10. This is a great topic that is often misunderstood. I'll put my vote in with the bacteria (being a microbiologist), mainly due to the awesomeness of HGT. I want to point out that the Archaea have the shortest branch length (slowest changing), followed by bacteria, with Euks having the longest branches in the ribosomal tree of life. I would also like to say that sometimes evolution works by not changing (purifying selection).
  11. This is awesome. Where did you come up with this? I'm requesting more details.
  12. But sometimes evolution does select for simplicity. Think of the genome reduction in Pelagibacter ubique, or your own example of loss of unused traits in parasites (could be drift in some cases, could be positive selection to reduce waste). The point is there is no one direction or plan that evolution follows for all life forms. In terms of Eukaryotes v.s. Bacteria, yes the bacterial domain has far more metabolic diversity in total, and some members are massively versatile (i.g. large genome pseudomonads), but no one individual bacteria rivals a crown Euk (i.g. human) in terms of differential multicellularity, or even total protein diversity.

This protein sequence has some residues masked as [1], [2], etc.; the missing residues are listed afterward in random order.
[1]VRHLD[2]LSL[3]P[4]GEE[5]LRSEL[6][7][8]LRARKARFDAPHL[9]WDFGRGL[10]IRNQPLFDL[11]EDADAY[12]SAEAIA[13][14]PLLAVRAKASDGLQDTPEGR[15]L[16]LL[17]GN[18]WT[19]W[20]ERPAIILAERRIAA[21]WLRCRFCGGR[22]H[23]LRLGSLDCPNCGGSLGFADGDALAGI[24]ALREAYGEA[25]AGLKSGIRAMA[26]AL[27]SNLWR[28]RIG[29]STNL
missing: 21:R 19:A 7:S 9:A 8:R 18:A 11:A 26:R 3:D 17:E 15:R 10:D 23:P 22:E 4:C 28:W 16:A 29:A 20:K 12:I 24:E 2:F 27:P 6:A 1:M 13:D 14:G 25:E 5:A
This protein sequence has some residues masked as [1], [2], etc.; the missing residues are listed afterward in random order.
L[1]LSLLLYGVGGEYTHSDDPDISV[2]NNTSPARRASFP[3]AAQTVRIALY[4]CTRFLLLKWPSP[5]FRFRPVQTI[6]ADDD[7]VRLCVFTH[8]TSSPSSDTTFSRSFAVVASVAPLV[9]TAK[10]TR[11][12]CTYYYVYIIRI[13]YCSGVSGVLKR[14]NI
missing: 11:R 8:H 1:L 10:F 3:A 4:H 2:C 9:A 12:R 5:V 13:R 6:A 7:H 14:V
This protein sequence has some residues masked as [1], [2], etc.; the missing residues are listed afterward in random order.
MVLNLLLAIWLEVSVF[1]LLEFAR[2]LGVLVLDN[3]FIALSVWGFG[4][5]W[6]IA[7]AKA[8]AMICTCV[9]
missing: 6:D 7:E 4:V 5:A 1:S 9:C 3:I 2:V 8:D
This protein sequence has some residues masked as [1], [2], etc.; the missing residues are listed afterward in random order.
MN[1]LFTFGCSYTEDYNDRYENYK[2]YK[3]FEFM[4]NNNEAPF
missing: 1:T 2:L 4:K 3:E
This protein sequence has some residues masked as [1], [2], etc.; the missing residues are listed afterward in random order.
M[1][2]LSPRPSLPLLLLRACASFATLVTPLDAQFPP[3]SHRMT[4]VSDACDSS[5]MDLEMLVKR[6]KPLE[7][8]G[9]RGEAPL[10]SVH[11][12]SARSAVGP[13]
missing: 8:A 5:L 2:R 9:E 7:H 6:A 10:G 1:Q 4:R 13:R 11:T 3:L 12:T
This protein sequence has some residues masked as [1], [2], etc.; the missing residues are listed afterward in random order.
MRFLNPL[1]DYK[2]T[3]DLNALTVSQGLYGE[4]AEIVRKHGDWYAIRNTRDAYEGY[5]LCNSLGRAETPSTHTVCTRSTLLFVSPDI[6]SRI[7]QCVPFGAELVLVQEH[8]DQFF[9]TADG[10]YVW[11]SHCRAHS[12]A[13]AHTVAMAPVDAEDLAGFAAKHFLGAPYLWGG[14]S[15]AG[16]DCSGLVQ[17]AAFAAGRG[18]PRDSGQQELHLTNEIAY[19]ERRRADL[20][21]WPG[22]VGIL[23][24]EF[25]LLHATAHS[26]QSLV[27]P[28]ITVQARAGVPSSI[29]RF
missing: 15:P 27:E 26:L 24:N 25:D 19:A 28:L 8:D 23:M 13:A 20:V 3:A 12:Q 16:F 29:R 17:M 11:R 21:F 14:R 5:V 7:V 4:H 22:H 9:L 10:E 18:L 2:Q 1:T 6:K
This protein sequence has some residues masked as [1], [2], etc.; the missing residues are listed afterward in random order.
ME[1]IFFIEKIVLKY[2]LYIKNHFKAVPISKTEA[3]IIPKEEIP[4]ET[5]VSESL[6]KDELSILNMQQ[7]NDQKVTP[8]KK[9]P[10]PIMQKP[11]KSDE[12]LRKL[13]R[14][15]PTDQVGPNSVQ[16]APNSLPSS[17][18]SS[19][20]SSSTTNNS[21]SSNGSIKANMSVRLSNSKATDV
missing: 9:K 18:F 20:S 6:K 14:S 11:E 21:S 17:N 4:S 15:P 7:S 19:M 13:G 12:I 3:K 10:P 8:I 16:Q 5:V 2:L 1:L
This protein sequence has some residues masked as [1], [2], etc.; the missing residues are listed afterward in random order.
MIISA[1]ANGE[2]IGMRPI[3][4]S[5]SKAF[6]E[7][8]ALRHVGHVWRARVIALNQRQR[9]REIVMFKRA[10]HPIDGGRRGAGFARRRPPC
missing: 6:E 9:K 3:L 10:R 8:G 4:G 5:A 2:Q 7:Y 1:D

13. The disconnect is that not all life has followed the pattern of evolving from simpler forms into complex multi-cellular forms. So the premise of the article you site is not a generalizable principle of evolution. My counter-example was bacteria, but there are many others too. The bacterial lineage is just as old as our own Eukaryota, it's just gone a very different, but highly successful direction. Sometimes evolution selects for simplicity.